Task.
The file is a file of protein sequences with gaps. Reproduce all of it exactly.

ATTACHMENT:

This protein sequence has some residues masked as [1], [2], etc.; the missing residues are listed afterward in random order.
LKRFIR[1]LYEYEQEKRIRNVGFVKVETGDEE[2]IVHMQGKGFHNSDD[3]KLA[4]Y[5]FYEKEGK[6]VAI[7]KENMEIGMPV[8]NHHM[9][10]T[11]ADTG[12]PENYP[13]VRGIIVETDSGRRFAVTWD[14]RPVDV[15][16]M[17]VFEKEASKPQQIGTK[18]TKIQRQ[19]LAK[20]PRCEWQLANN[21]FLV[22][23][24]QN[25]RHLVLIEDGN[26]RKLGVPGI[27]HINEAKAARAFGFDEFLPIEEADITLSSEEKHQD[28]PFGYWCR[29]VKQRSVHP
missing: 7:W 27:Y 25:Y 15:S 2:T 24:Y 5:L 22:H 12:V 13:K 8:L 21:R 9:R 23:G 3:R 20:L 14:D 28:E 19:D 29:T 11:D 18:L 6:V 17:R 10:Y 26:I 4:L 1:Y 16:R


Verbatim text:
This protein sequence has some residues masked as [1], [2], etc.; the missing residues are listed afterward in random order.
LKRFIR[1]LYEYEQEKRIRNVGFVKVETGDEE[2]IVHMQGKGFHNSDD[3]KLA[4]Y[5]FYEKEGK[6]VAI[7]KENMEIGMPV[8]NHHM[9][10]T[11]ADTG[12]PENYP[13]VRGIIVETDSGRRFAVTWD[14]RPVDV[15][16]M[17]VFEKEASKPQQIGTK[18]TKIQRQ[19]LAK[20]PRCEWQLANN[21]FLV[22][23][24]QN[25]RHLVLIEDGN[26]RKLGVPGI[27]HINEAKAARAFGFDEFLPIEEADITLSSEEKHQD[28]PFGYWCR[29]VKQRSVHP
missing: 7:W 27:Y 25:Y 15:S 2:T 24:Y 5:L 22:H 12:V 13:K 8:L 21:R 9:R 23:G 3:R 20:L 14:D 28:E 19:D 29:T 11:D 18:L 6:V 17:R 10:Y 26:I 4:L 1:Y 16:R